Call Me Thief
by Sherif Awad
This long film was the official nomination of South Africa for the 'Best Foreign Language Film' of the 89th Academy Awards (The Oscars) of 2017. Noem My Skollie or Call Me Thief (2016) depends on the biography of John W. Fredericks, who recounts stories to his companions when growing up, and furthermore to kindred cell mates when he was in jail. He was utilizing those stories as an escape and a way out of an existence of wrongdoing.
The film is an obvious take a gander at the choices and decisions confronting youth on the Cape Flats. Joining a posse is very nearly a need with a specific end goal to survive, regardless of whether outside of or inside jail. It gives assurance, and a feeling of having a place, yet there are the individuals who have possessed the capacity to escape this call, and remain sufficiently clear of inconvenience to have a cheerful existence.
The film pulls no punches, yet at the same time figures out how to abstain from going for shoddy stun esteem, picking truth and dramatization. While legislative issues are available, it likewise does not dominate the story. What's more, an exceptionally immersing story it is, absolutely attracting the watchers, and holding them until the very end. A straight forward plot, however one that is top notch, engaging, and educational as it tells its story of survival, and selling out, an account of steadfastness.
The film opens on four youngsters, AB and his three closest companions Gimba, Gif and Shorty who experience childhood with the devastated ganglands of Cape Flats in the 1960s. Regardless of their conditions, the kids attempt to dodge the hoodlums who penetrate their day by day lives. However when AB experiences an awful affair they choose to frame a pack to ensure themselves. The four companions, now like siblings, don't perpetrate genuine violations, yet the police keep a nearby watch on them as they develop from adolescents into mainstream young fellows. In the end the more seasoned AB and Gimba are captured while breaking into a shop and condemned to two years in prison. It is here, in the horrible universe of jail, that AB chooses to utilize his narrating ability to engage the solidified detainees and raise his status while his companion, Gimba connects with on an altogether different way to guarantee his own security… When AB is discharged from jail he gets on the association with his lovely youth sweetheart, Jenny thus tries to center around composing his stories, yet his group companions induce him to go along with them one final time, a choice that prompts stunning outcomes for every one of them.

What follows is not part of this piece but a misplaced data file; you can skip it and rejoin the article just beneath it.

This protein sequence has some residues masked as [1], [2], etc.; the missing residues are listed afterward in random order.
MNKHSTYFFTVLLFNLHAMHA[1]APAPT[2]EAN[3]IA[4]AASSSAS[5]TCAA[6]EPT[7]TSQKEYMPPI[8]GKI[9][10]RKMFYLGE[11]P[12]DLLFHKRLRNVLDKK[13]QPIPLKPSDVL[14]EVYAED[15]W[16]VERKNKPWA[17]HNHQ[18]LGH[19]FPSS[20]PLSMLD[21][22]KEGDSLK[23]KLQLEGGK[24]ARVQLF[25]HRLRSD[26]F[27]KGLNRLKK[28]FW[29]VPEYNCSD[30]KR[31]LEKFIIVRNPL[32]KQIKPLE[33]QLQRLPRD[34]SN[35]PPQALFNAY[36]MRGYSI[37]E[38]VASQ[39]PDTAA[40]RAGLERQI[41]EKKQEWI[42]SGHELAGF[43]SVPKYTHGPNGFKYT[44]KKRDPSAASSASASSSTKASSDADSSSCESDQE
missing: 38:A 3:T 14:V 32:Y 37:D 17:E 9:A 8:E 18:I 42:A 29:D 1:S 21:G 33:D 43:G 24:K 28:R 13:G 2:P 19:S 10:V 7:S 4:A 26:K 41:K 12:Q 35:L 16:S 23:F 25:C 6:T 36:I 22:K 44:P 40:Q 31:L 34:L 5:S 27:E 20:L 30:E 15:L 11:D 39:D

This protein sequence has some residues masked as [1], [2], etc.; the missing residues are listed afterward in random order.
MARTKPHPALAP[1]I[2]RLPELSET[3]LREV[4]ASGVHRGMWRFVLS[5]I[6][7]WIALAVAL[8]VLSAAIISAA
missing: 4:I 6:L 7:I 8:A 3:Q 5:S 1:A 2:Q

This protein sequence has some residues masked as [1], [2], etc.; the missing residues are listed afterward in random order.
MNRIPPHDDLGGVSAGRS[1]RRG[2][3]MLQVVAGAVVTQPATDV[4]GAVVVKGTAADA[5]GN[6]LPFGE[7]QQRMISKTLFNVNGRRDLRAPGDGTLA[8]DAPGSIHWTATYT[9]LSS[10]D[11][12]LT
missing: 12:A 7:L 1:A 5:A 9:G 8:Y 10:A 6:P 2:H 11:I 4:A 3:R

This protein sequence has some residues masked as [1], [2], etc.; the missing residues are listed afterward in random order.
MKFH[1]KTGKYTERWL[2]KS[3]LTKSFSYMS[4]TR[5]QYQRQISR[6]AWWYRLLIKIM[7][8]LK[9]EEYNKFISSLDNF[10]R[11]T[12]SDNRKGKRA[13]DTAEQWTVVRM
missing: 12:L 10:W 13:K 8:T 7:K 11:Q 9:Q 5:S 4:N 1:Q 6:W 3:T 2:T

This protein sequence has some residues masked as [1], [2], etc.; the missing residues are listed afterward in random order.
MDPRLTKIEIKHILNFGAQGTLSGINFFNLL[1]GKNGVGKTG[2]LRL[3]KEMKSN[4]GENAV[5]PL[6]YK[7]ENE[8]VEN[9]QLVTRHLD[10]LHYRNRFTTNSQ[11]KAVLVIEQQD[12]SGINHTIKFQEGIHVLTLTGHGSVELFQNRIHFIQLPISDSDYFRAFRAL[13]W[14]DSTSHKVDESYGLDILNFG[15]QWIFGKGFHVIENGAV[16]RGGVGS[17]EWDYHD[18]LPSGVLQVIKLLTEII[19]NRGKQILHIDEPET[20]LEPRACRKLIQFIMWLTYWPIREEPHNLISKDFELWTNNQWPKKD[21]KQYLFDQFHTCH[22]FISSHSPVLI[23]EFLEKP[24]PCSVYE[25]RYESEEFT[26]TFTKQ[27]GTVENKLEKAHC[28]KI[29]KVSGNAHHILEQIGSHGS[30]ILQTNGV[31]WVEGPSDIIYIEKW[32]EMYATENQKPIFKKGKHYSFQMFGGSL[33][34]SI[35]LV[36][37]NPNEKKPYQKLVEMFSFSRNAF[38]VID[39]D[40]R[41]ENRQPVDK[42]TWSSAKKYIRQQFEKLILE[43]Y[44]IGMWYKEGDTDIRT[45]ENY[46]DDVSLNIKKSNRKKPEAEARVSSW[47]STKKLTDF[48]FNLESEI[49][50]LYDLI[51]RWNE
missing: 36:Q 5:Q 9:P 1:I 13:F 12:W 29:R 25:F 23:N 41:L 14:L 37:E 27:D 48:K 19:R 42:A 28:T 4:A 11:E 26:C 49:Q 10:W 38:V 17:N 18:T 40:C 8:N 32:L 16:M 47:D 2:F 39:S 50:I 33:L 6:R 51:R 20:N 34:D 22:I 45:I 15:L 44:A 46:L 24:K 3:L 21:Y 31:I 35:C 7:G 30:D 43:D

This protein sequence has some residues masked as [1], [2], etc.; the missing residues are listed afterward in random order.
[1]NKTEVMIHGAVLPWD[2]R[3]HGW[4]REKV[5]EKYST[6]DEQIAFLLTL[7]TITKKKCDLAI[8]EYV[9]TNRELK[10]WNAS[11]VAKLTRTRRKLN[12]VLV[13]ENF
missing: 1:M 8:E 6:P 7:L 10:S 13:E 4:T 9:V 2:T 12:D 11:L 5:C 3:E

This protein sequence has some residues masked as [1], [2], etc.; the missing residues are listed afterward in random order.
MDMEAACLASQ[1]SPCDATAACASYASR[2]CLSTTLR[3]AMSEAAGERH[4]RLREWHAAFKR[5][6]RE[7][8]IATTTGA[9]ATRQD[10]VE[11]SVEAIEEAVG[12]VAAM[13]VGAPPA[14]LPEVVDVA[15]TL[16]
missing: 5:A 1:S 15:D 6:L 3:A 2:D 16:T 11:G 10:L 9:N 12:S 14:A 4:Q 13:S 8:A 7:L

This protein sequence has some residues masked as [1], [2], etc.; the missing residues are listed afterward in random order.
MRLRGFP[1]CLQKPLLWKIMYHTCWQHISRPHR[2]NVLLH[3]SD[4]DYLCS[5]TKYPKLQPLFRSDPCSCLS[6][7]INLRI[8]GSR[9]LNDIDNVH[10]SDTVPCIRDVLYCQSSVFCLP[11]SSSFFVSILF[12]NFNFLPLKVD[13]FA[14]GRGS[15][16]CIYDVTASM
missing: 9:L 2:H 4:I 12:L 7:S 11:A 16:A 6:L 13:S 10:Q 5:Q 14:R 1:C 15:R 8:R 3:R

Once more, this is a genuine story in view of the life of John W. Fredericks, the film's scriptwriter, which makes it a considerably more wonderful film.. Dann-Jacques and the other three fundamental characters were unbelievable. A great deal of crude feeling is required for a part this way. It's a part that tests your capacity as an on-screen character and every one of the four sparkles all through the film, that likewise an extraordinary sign of exactly how much the neighborhood film industry has become in the course of recent years. So much time and exertion were spent on outfits, the set and so on and everything meets up impeccably on screen. This is extraordinary compared to other nearby movies I have found in quite a while and I emphatically feel that each South African ought to go and see it.
Profiting extraordinarily from a convincing performance from Dann-Jaques Mouton who plays
Newman's, and gives a carefree minute, raising the consistent tone of fear and increased feeling of looming danger that prowls out of sight. Oscar Peterson is particularly chilling as a dreadful dump supervisor, while, David Manuel, makes for a threatening posse manager as Gums.
Taking its signal from the written work and genuine experience of John W Fredericks, the content traverses quite a while, is packed brimming with activity and the Afrikaans exchange. Kyle Shepherd's, thoughtful score emphasizes the story.